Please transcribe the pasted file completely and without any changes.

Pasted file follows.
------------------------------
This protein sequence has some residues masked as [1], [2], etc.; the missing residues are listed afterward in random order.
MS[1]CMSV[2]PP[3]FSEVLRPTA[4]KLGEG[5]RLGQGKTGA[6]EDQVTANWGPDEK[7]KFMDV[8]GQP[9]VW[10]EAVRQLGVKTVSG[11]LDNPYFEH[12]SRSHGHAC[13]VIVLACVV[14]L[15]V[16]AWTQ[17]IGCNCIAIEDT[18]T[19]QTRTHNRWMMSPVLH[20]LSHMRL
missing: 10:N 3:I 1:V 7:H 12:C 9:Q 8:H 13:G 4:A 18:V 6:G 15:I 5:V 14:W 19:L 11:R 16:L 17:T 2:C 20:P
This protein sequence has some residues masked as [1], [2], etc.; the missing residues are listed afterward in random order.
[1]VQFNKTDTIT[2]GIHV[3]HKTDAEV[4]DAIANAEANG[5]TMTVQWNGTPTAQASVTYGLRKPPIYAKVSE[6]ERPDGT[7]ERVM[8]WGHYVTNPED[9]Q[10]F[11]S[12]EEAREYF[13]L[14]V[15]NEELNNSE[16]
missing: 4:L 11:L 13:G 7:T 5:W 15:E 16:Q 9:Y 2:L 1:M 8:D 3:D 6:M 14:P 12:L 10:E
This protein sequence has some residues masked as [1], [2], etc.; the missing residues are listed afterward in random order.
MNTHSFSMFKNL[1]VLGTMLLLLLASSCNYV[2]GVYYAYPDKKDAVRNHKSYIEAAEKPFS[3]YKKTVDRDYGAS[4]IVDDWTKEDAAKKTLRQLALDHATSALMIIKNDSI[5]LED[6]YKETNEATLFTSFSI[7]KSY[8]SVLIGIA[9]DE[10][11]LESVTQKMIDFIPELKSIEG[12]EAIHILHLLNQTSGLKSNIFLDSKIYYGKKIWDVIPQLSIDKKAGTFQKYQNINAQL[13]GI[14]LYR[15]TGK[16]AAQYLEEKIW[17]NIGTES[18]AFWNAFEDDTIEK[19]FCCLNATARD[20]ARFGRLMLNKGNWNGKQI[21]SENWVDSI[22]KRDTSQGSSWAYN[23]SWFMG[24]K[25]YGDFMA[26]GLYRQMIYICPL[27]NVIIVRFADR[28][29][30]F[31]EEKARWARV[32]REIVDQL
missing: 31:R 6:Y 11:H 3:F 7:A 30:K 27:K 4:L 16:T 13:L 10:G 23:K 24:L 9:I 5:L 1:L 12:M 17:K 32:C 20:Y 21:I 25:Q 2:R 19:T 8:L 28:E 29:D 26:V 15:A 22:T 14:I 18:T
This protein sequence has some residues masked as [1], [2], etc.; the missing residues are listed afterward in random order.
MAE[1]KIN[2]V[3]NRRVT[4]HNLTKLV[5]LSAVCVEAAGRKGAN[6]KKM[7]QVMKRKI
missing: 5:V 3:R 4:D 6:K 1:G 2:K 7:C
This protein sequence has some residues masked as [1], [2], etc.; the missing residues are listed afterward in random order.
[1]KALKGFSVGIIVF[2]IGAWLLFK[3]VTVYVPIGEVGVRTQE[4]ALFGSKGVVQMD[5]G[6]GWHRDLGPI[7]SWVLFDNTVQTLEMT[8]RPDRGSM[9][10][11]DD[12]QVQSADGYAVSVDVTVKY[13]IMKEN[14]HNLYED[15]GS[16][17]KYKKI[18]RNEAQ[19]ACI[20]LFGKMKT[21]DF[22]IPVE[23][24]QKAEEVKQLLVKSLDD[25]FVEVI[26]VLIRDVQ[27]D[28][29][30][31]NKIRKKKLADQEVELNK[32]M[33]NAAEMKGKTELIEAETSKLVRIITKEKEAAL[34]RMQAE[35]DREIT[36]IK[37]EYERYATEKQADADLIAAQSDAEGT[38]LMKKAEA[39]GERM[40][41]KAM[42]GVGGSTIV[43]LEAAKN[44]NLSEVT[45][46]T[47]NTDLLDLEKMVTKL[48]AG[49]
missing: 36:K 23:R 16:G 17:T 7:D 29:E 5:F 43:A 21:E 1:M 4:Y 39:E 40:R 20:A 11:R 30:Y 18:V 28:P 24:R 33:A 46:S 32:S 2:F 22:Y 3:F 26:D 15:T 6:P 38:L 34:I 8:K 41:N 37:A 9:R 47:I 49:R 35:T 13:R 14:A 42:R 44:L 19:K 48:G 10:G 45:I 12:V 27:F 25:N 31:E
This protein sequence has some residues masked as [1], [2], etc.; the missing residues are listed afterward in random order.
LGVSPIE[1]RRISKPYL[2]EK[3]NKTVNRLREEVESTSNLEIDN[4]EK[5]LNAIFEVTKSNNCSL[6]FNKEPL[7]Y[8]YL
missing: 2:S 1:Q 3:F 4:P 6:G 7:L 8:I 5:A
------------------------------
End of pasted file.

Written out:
This protein sequence has some residues masked as [1], [2], etc.; the missing residues are listed afterward in random order.
MS[1]CMSV[2]PP[3]FSEVLRPTA[4]KLGEG[5]RLGQGKTGA[6]EDQVTANWGPDEK[7]KFMDV[8]GQP[9]VW[10]EAVRQLGVKTVSG[11]LDNPYFEH[12]SRSHGHAC[13]VIVLACVV[14]L[15]V[16]AWTQ[17]IGCNCIAIEDT[18]T[19]QTRTHNRWMMSPVLH[20]LSHMRL
missing: 10:N 3:I 1:V 7:H 12:C 9:Q 8:H 13:G 4:A 18:V 6:G 15:I 5:V 14:W 19:L 11:R 16:L 17:T 2:C 20:P
This protein sequence has some residues masked as [1], [2], etc.; the missing residues are listed afterward in random order.
[1]VQFNKTDTIT[2]GIHV[3]HKTDAEV[4]DAIANAEANG[5]TMTVQWNGTPTAQASVTYGLRKPPIYAKVSE[6]ERPDGT[7]ERVM[8]WGHYVTNPED[9]Q[10]F[11]S[12]EEAREYF[13]L[14]V[15]NEELNNSE[16]
missing: 4:L 11:L 13:G 7:T 5:W 15:E 16:Q 9:Y 2:L 1:M 8:D 3:D 6:M 14:P 12:L 10:E
This protein sequence has some residues masked as [1], [2], etc.; the missing residues are listed afterward in random order.
MNTHSFSMFKNL[1]VLGTMLLLLLASSCNYV[2]GVYYAYPDKKDAVRNHKSYIEAAEKPFS[3]YKKTVDRDYGAS[4]IVDDWTKEDAAKKTLRQLALDHATSALMIIKNDSI[5]LED[6]YKETNEATLFTSFSI[7]KSY[8]SVLIGIA[9]DE[10][11]LESVTQKMIDFIPELKSIEG[12]EAIHILHLLNQTSGLKSNIFLDSKIYYGKKIWDVIPQLSIDKKAGTFQKYQNINAQL[13]GI[14]LYR[15]TGK[16]AAQYLEEKIW[17]NIGTES[18]AFWNAFEDDTIEK[19]FCCLNATARD[20]ARFGRLMLNKGNWNGKQI[21]SENWVDSI[22]KRDTSQGSSWAYN[23]SWFMG[24]K[25]YGDFMA[26]GLYRQMIYICPL[27]NVIIVRFADR[28][29][30]F[31]EEKARWARV[32]REIVDQL
missing: 31:R 6:Y 11:H 3:F 7:A 30:K 27:K 4:L 16:T 13:L 10:G 23:K 24:L 9:I 5:L 1:L 12:M 17:K 32:C 20:Y 21:I 25:Q 2:R 19:T 8:L 28:E 29:D 26:V 15:A 22:T 14:I 18:T
This protein sequence has some residues masked as [1], [2], etc.; the missing residues are listed afterward in random order.
MAE[1]KIN[2]V[3]NRRVT[4]HNLTKLV[5]LSAVCVEAAGRKGAN[6]KKM[7]QVMKRKI
missing: 5:V 3:R 4:D 6:K 1:G 2:K 7:C
This protein sequence has some residues masked as [1], [2], etc.; the missing residues are listed afterward in random order.
[1]KALKGFSVGIIVF[2]IGAWLLFK[3]VTVYVPIGEVGVRTQE[4]ALFGSKGVVQMD[5]G[6]GWHRDLGPI[7]SWVLFDNTVQTLEMT[8]RPDRGSM[9][10][11]DD[12]QVQSADGYAVSVDVTVKY[13]IMKEN[14]HNLYED[15]GS[16][17]KYKKI[18]RNEAQ[19]ACI[20]LFGKMKT[21]DF[22]IPVE[23][24]QKAEEVKQLLVKSLDD[25]FVEVI[26]VLIRDVQ[27]D[28][29][30][31]NKIRKKKLADQEVELNK[32]M[33]NAAEMKGKTELIEAETSKLVRIITKEKEAAL[34]RMQAE[35]DREIT[36]IK[37]EYERYATEKQADADLIAAQSDAEGT[38]LMKKAEA[39]GERM[40][41]KAM[42]GVGGSTIV[43]LEAAKN[44]NLSEVT[45][46]T[47]NTDLLDLEKMVTKL[48]AG[49]
missing: 36:K 23:R 16:G 17:T 7:D 29:E 5:F 43:A 21:E 1:M 4:Y 39:E 40:R 20:A 11:R 30:Y 18:V 28:P 24:R 33:A 46:S 32:S 2:F 22:Y 3:F 26:D 15:T 6:P 38:L 34:I 8:K 41:N 37:A 9:R 47:I 49:R 35:T 13:R 14:A 42:R 44:L 19:K 48:G 10:G 45:I 12:V 27:F 25:N 31:E
This protein sequence has some residues masked as [1], [2], etc.; the missing residues are listed afterward in random order.
LGVSPIE[1]RRISKPYL[2]EK[3]NKTVNRLREEVESTSNLEIDN[4]EK[5]LNAIFEVTKSNNCSL[6]FNKEPL[7]Y[8]YL
missing: 2:S 1:Q 3:F 4:P 6:G 7:L 8:I 5:A